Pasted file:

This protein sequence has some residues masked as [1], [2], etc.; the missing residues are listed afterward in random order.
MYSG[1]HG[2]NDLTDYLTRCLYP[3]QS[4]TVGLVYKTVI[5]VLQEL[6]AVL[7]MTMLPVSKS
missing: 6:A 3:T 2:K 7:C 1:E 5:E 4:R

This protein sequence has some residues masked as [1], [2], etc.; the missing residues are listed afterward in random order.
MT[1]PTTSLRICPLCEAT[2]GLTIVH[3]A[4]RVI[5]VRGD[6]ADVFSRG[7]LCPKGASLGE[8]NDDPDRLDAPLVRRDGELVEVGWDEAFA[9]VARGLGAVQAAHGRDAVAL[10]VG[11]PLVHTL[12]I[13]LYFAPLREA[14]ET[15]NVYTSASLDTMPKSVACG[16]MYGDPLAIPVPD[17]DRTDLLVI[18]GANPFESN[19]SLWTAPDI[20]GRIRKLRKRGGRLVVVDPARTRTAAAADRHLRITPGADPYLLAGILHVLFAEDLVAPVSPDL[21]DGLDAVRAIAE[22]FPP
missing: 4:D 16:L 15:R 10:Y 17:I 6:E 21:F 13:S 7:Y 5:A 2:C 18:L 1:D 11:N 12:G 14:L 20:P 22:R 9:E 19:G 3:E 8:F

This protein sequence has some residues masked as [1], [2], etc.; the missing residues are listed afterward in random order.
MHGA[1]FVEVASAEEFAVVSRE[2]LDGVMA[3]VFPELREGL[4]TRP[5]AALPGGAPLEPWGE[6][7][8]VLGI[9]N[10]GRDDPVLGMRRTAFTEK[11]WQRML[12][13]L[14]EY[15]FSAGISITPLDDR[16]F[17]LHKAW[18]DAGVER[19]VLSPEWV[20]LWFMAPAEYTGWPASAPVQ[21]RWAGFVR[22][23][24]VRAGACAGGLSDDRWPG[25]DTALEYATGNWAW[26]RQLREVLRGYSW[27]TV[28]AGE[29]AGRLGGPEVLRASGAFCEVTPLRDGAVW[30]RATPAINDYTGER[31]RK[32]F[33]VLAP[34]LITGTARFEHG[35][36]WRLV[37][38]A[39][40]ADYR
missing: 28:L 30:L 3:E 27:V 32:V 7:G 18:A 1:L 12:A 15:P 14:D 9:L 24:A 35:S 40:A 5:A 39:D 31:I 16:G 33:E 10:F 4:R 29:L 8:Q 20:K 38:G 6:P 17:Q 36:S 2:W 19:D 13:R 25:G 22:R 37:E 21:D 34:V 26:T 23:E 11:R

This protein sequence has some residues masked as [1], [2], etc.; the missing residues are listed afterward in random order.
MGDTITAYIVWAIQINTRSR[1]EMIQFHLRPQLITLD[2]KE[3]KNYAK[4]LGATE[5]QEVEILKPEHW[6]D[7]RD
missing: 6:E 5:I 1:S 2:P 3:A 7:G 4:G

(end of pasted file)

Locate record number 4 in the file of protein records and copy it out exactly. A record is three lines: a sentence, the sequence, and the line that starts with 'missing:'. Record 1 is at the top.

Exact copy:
This protein sequence has some residues masked as [1], [2], etc.; the missing residues are listed afterward in random order.
MGDTITAYIVWAIQINTRSR[1]EMIQFHLRPQLITLD[2]KE[3]KNYAK[4]LGATE[5]QEVEILKPEHW[6]D[7]RD
missing: 6:E 5:I 1:S 2:P 3:A 7:G 4:G